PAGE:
There was not a cloud visible above the Wu Tsai courtyard at La Jolla Music Society’s Conrad Prebys Performing Arts Center on Saturday morning when Inon Barnatan and Alisa Weilerstein began their sublime performance of the Sonata in A major for cello and piano by CÃ©sar Franck.
Yet as the two began the sweet opening movement of Franck’s effective 1866 composition, it sounded and sounded like calm after a storm – or, at the very least, a much needed prelude to calm after a storm. .
The storm in this case is the coronavirus pandemic, which has shut down concert halls and venues for live events of all kinds across the country and around the world for the past 13 months. It is a storm that has not yet calmed down, alas, as cases of COVID-19 are spreading everywhere from Michigan to France, from India to Brazil.
At least for now, fortunately, San Diego appears to be gradually emerging from the pandemic. On April 5, county health officials announced a move to the least restrictive second orange tier of restrictions fueled by COVID. If hospitalization rates drop sufficiently and vaccine availability is sufficient, all restrictions will be lifted in California on June 15.
These signs of hope and progress gave a festive air to Saturday’s concert in La Jolla. It was the nonprofit company’s first event in 2021 to be held in front of a live audience and attendance was limited to 99 masked and socially distant attendees. But nothing could prevent the opportunity to hear live music, performed in real time, by superior artists whose instrumental mastery did not seem to have been dulled an iota by the year’s cessation of concerts. .
âYou’ve been the first audience for a very long time,â said CEO and President of the new company, Todd J. Schultz, in his welcoming remarks. âYou are the reason we have been able to hold on for the past year. “
Esteemed cellist Weilerstein and pianist Barnatan – who is also the musical director of the company’s annual SummerFest – then took the stage and embarked on Franck’s luminous sonata.
The two longtime collaborators skilfully moved from slow and graceful passages to fast melodies, soft ruminations, exuberant cascading lines and back again. Each was delivered with unwavering drive and a deeply felt conviction to create a triumphant musical pas de deux. Weilerstein’s gloriously vibrant tone and precise execution were matched by Barnatan’s alternately supple and slender piano work. Both listened as attentively as they played, the better to imbue the notes with grace and euphoria.
The unamplified music was full and rich, with the large awning over the courtyard producing a welcome reverberation. Periodic calls from overhead seagulls and passing cars could have been a distraction under different circumstances. On Saturday morning – a second courtyard concert was held that afternoon and also drew an almost full crowd – the ambient sounds were a welcome reminder that performances can (and should) exist outside of concert halls and that the courtyard is the welcome gateway to a return to indoor concerts.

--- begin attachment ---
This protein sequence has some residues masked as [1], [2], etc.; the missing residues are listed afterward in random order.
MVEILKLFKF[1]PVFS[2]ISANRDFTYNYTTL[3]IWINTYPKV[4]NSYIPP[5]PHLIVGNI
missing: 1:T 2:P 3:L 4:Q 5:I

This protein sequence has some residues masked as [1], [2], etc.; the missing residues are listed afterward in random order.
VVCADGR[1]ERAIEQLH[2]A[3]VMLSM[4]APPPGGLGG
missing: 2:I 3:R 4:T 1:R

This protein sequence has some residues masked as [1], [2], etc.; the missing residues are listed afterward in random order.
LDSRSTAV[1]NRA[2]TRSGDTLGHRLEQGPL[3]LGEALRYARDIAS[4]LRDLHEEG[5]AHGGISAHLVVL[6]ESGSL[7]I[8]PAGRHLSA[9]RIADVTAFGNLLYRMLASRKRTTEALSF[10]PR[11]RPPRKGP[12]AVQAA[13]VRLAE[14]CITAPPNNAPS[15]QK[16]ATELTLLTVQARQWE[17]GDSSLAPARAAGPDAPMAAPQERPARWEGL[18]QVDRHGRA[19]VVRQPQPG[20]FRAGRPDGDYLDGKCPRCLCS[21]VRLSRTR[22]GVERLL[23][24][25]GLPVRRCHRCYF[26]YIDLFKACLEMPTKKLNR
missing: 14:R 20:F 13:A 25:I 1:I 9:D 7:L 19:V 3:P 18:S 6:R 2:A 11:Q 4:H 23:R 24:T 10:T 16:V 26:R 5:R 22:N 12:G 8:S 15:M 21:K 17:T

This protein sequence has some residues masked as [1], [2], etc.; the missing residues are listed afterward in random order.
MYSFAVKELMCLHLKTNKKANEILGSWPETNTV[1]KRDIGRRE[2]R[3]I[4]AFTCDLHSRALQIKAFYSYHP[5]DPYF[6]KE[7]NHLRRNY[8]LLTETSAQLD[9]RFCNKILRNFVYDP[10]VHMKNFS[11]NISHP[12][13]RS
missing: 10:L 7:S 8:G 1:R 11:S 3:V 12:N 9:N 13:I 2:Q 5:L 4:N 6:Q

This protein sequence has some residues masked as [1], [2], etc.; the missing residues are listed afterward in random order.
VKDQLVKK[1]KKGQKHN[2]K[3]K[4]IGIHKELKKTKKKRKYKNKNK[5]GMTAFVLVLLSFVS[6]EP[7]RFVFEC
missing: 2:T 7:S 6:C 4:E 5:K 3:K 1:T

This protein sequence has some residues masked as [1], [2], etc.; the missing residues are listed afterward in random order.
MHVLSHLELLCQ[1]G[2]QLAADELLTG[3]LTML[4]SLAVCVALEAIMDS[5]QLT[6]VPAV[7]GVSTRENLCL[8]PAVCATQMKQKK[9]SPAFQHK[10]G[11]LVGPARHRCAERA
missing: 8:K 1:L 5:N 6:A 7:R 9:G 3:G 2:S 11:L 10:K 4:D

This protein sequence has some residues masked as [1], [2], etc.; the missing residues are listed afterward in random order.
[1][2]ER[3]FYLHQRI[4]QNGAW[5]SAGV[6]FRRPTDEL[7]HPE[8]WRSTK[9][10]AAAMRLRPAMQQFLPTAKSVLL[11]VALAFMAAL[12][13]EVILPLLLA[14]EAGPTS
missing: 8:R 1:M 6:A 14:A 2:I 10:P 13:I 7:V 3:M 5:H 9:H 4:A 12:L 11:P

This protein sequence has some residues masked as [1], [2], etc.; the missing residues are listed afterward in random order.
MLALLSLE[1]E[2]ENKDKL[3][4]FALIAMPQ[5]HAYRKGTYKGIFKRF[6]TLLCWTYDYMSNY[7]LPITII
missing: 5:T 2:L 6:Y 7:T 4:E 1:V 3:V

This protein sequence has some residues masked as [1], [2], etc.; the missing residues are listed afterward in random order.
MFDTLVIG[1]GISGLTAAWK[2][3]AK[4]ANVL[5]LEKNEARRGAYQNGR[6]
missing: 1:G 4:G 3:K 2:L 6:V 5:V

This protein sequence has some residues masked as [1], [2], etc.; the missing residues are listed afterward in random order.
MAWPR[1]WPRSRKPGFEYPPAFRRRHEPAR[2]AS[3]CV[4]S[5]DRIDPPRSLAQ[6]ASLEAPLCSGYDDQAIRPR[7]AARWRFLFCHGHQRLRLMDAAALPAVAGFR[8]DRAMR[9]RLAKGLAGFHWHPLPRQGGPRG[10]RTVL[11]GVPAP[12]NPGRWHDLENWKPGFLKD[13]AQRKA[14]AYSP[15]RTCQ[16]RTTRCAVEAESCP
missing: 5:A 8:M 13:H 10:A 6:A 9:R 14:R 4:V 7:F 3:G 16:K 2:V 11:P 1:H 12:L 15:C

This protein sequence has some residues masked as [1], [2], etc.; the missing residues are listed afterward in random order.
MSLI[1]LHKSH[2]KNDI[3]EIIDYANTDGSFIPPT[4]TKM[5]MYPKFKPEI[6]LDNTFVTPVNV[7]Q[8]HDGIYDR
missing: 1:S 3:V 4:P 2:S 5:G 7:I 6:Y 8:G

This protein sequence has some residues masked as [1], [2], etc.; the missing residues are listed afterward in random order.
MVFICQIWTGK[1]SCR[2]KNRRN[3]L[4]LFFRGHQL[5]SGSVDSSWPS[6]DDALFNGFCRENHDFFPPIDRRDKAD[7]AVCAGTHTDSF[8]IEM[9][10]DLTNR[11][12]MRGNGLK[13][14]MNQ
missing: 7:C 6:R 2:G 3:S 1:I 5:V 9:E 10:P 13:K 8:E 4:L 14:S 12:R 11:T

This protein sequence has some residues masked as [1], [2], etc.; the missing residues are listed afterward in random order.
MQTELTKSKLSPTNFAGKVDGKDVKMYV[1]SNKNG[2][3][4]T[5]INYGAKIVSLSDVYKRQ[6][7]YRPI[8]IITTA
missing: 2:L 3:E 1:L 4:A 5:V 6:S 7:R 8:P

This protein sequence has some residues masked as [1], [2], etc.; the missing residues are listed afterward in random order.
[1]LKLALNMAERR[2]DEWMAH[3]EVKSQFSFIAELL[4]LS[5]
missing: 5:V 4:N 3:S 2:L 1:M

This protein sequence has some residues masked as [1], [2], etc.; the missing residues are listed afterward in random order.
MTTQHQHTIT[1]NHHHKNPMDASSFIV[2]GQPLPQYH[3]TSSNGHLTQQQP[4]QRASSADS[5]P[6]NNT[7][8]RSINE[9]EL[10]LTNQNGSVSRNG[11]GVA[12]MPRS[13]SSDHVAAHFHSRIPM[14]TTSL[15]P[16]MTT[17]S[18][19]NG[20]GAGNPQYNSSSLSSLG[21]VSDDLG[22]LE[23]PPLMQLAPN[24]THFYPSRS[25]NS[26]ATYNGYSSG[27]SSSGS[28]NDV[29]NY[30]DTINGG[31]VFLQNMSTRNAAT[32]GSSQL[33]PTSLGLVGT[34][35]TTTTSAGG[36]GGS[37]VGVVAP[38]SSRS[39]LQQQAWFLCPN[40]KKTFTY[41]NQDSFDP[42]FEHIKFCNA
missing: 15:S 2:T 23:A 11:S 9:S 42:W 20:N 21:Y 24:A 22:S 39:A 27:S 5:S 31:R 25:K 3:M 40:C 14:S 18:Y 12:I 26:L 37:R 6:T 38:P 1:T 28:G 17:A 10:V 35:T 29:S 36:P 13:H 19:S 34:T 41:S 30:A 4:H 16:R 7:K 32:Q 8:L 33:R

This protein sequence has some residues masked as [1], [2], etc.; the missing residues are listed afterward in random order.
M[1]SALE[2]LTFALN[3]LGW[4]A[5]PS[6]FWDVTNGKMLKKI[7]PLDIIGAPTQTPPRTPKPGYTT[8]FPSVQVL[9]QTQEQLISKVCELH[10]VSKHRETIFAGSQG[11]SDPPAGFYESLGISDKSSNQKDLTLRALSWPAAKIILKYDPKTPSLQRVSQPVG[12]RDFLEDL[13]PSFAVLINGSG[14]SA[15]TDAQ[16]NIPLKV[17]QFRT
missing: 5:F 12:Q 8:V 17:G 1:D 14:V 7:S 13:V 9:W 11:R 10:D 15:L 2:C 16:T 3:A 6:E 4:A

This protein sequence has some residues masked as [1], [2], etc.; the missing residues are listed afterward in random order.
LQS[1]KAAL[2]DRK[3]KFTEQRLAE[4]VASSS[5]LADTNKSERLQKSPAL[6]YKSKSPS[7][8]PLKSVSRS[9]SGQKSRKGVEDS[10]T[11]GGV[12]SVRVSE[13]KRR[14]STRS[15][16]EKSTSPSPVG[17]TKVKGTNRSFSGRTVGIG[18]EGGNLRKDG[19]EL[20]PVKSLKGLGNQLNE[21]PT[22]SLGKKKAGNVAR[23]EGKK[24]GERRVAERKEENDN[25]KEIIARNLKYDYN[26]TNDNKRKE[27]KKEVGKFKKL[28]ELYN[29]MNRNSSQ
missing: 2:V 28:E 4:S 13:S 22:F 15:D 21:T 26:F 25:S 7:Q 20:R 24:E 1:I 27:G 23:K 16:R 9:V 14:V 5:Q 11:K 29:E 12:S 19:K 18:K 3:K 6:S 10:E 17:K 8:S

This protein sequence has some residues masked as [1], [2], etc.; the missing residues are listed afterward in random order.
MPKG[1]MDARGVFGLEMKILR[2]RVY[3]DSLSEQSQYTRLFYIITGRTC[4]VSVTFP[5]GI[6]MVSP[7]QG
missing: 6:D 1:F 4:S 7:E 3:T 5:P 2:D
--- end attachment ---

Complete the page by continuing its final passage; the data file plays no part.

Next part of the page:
âI can’t tell you how good it is to hear applause,â Barnatan told the grateful audience after the sonata ended. “It is so moving for me that we are all here experiencing this music for the first time in so long.”
A similar degree of instrumental excellence and wonderfully empathetic interaction was exhibited during the second half of the concert, for which Weilerstein and Barnatan were joined by Russian-born violinist Philippe V. Together they delivered a compelling interpretation of Anton Arensky’s Piano Trio in D minor, Opus 32.
One of Russia’s least revered composers, both during and after his brief life (1861-1906), Arensky reached his peak with his piano trio of 1894. Piece constructed sequentially in four movements, he s ‘it is essentially a musical circle dance which presents increasingly rapid exchanges of calls and responses between the violin and the cello, both bow and pizzicato, and the piano. (A live-streamed concert of Saturday’s performance, recorded Sunday inside the Baker Baum Concert Hall without an audience is available on the company’s website, with Quint’s solo tribute Saturday to the music of Charlie Chaplin.)
Although not a major work – the lack of harmonic adventure is particularly pronounced – Barnatan, Weilerstein and Quint immersed themselves in Arensky’s composition with contagious verve and skill. This resulted in a master class on how exemplary musicality can uplift and transform an average piece into something special.
Even more special was the concert itself, for which multiple precautions were taken to ensure the safety of patrons and performers. With 11 more backyard concerts scheduled between April 24 and June 24, three of which are already sold out, La Jolla Music Society is clearly – to invoke the title of a 1964 Herman’s Hermits hit – in something well as he prepares for a return to indoor concerts.
Until then, his yard provides a welcome temporary destination to be visited more than once.
Upcoming La Jolla Music Society Wu Tsai Courtyard concerts
April 24: Christian Sands Trio, 5 (full) and 8 p.m. *
Tuesday May 11: Yefim Bronfman performs music by Beethoven, Schumann and Chopin, 4.30 p.m. and 7 p.m. (both concerts are sold out)
Sunday May 16: Sonia From Los Santos, 10 a.m.
Saturday June 5: Zlatomir Fung and Richard Fu perform music by Beethoven, Sgambati and Servais, at 11:30 am and 2:30 pm
Friday June 11: Delvon Lamarr Organ Trio, with Jimmy James and Dan Weiss, 5 p.m. and 8 p.m. *
Monday June 24: Pedrito Martinez Group, 5 p.m. and 8 p.m. *
Tickets: $ 70 and $ 80 (concerts marked with a star include a $ 10 drink voucher)
Telephone: (858) 459-3728
In line: ljms.org/events/